A stunningly produced version of an odd but oft-told story.

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THE LONG TALL JOURNEY

In 1825, the Ottoman viceroy of Egypt gave a giraffe to Charles X of France.

The two-year journey of a giraffe from Sudan to Paris in the first quarter of the 19th century is exotic enough to have been told a number of times. This version is told from the deeply anthropomorphized point of view of the giraffe herself. The giraffe is captured by men with ropes and spears, carried on camelback and loaded onto a ship, where she is cared for by two boys. Across the Mediterranean, the party walks from Marseilles to Paris, and the giraffe becomes something of a media star. All of this is illustrated in lush, full-page, digitally produced art that resembles oil painting and that makes the most of the many varied landscapes the giraffe travels through. The giraffe opens herself to all these unknown experiences in her narration, finding joy in how people perceive her as elegant and graceful. Adult and older child readers may alternatively contemplate the horror of being forcibly taken from one’s homeland or the gift of making the best of where one finds oneself; younger children may take delight in the scenes of the giraffe being carried on the back of a camel and eating the flowers from a woman’s hair.

A stunningly produced version of an odd but oft-told story. (Picture book. 5-9)

Pub Date: Oct. 1, 2015

ISBN: 978-1-56846-230-1

Page Count: 40

Publisher: Creative Editions/Creative Company

Review Posted Online: July 27, 2015

Kirkus Reviews Issue: Aug. 15, 2015

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THE WONKY DONKEY

The print version of a knee-slapping cumulative ditty.

In the song, Smith meets a donkey on the road. It is three-legged, and so a “wonky donkey” that, on further examination, has but one eye and so is a “winky wonky donkey” with a taste for country music and therefore a “honky-tonky winky wonky donkey,” and so on to a final characterization as a “spunky hanky-panky cranky stinky-dinky lanky honky-tonky winky wonky donkey.” A free musical recording (of this version, anyway—the author’s website hints at an adults-only version of the song) is available from the publisher and elsewhere online. Even though the book has no included soundtrack, the sly, high-spirited, eye patch–sporting donkey that grins, winks, farts, and clumps its way through the song on a prosthetic metal hoof in Cowley’s informal watercolors supplies comical visual flourishes for the silly wordplay. Look for ready guffaws from young audiences, whether read or sung, though those attuned to disability stereotypes may find themselves wincing instead or as well.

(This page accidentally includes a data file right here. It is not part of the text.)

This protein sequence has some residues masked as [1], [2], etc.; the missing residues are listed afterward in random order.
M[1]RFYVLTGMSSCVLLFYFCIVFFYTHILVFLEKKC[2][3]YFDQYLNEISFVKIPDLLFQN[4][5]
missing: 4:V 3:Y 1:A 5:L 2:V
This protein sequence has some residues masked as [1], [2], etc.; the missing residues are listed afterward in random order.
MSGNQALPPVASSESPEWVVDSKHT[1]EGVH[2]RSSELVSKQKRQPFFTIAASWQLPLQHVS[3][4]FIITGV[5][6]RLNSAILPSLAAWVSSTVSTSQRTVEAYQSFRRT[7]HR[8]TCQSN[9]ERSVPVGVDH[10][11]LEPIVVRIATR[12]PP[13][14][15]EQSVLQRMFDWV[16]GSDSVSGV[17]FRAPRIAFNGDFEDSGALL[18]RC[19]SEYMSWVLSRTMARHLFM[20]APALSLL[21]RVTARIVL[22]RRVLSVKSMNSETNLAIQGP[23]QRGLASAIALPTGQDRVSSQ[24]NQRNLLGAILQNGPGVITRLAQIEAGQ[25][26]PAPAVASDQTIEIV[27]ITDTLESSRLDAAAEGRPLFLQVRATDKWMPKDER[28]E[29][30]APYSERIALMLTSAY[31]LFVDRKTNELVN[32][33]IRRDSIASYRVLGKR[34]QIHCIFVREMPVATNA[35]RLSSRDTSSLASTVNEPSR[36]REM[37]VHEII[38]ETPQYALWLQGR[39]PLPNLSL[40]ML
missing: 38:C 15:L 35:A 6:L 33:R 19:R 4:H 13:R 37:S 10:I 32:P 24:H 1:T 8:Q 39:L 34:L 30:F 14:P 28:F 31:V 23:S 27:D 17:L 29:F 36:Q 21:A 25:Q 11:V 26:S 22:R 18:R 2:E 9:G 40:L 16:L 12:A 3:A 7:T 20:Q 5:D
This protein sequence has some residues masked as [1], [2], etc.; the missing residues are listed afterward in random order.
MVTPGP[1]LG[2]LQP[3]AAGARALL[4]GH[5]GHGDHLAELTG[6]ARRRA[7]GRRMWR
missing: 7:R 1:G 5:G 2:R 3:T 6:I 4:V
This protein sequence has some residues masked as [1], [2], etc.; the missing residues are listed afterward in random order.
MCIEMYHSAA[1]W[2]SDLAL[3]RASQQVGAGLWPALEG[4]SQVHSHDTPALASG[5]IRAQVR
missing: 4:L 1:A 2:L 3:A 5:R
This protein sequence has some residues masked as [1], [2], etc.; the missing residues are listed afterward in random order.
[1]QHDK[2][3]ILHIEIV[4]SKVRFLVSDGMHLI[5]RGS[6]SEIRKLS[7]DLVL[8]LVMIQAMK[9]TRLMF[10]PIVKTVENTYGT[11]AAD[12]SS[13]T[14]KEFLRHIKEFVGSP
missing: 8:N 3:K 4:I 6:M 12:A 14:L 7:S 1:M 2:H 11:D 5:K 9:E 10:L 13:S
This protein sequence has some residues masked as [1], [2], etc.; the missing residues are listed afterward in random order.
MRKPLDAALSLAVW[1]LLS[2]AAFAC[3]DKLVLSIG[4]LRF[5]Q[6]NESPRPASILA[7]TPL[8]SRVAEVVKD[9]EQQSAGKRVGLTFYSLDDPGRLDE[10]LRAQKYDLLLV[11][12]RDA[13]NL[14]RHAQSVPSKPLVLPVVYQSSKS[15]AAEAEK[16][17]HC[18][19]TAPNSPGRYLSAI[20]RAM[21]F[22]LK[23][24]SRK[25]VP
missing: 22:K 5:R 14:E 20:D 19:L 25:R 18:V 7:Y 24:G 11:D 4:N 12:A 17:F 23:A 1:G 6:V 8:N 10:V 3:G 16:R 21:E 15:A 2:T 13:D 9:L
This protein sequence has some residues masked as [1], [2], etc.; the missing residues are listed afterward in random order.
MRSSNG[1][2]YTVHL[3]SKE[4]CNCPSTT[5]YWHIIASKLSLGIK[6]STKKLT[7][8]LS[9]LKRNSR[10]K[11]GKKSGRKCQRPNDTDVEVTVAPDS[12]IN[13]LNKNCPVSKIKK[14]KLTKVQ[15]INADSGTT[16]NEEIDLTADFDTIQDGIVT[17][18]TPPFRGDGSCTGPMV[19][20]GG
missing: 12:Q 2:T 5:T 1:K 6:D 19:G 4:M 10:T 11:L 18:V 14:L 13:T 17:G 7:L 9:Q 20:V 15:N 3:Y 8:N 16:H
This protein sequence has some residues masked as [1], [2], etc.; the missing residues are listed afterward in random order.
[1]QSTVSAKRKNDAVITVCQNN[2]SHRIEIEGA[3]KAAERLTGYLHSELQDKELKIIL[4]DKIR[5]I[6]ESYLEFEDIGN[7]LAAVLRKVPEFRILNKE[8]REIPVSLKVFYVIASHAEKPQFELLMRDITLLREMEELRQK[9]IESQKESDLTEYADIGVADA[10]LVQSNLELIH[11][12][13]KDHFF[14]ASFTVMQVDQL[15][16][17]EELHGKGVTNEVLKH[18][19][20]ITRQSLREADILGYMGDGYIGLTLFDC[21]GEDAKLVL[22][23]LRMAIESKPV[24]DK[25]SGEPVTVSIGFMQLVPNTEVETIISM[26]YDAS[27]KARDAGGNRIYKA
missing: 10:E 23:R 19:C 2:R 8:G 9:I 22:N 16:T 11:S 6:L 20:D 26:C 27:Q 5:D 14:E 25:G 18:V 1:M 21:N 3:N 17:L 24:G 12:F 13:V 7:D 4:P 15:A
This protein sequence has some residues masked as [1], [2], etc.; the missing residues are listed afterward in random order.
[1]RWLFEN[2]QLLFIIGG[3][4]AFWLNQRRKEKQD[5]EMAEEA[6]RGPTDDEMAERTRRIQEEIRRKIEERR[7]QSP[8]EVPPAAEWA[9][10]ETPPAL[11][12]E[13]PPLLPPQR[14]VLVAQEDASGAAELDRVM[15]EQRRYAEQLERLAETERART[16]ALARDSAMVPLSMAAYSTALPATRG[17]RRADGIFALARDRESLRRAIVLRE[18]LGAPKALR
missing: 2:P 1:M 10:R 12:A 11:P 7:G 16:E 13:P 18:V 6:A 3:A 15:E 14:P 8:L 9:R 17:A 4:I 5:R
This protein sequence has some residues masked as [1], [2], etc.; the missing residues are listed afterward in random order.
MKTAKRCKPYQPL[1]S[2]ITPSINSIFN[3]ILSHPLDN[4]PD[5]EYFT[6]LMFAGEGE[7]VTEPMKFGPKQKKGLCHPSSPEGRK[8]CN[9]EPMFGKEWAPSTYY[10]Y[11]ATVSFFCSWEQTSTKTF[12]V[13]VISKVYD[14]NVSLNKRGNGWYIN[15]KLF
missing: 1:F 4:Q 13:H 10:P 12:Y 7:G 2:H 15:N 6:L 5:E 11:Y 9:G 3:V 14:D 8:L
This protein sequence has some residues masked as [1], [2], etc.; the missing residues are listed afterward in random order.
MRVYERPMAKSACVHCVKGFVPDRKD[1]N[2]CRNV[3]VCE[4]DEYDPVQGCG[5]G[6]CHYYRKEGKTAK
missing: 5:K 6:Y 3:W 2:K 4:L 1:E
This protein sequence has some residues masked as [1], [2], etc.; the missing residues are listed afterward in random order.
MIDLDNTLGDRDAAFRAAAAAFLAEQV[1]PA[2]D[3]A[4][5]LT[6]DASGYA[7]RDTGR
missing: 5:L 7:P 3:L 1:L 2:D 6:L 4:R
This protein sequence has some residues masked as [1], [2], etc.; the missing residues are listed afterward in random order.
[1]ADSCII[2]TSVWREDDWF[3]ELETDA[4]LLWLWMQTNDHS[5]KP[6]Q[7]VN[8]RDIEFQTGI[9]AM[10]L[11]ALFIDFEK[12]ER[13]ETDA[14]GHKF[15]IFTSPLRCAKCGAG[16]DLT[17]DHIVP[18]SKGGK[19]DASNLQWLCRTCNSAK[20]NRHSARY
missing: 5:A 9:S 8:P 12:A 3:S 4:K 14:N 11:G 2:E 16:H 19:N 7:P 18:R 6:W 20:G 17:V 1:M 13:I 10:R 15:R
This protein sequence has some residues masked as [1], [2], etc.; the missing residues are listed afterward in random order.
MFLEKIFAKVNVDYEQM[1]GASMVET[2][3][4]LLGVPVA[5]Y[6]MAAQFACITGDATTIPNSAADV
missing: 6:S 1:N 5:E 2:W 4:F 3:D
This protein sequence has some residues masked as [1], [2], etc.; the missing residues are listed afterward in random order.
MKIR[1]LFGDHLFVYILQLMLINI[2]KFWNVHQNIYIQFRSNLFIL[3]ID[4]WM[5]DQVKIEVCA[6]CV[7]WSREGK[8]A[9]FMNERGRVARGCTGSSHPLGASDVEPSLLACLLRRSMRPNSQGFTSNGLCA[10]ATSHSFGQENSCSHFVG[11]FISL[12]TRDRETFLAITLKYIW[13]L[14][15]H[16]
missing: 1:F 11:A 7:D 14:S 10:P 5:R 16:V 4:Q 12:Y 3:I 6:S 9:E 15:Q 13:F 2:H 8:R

Hee haw. (Picture book. 5-7)

Pub Date: May 1, 2010

ISBN: 978-0-545-26124-1

Page Count: 26

Publisher: Scholastic

Review Posted Online: Dec. 29, 2018

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A lesson that never grows old, enacted with verve by two favorite friends

WAITING IS NOT EASY!

From the Elephant & Piggie series

Gerald the elephant learns a truth familiar to every preschooler—heck, every human: “Waiting is not easy!”

When Piggie cartwheels up to Gerald announcing that she has a surprise for him, Gerald is less than pleased to learn that the “surprise is a surprise.” Gerald pumps Piggie for information (it’s big, it’s pretty, and they can share it), but Piggie holds fast on this basic principle: Gerald will have to wait. Gerald lets out an almighty “GROAN!” Variations on this basic exchange occur throughout the day; Gerald pleads, Piggie insists they must wait; Gerald groans. As the day turns to twilight (signaled by the backgrounds that darken from mauve to gray to charcoal), Gerald gets grumpy. “WE HAVE WASTED THE WHOLE DAY!…And for WHAT!?” Piggie then gestures up to the Milky Way, which an awed Gerald acknowledges “was worth the wait.” Willems relies even more than usual on the slightest of changes in posture, layout and typography, as two waiting figures can’t help but be pretty static. At one point, Piggie assumes the lotus position, infuriating Gerald. Most amusingly, Gerald’s elephantine groans assume weighty physicality in spread-filling speech bubbles that knock Piggie to the ground. And the spectacular, photo-collaged images of the Milky Way that dwarf the two friends makes it clear that it was indeed worth the wait.

A lesson that never grows old, enacted with verve by two favorite friends . (Early reader. 6-8)

Pub Date: Nov. 4, 2014

ISBN: 978-1-4231-9957-1

Page Count: 64

Publisher: Hyperion

Review Posted Online: Nov. 5, 2014

Kirkus Reviews Issue: Nov. 15, 2014

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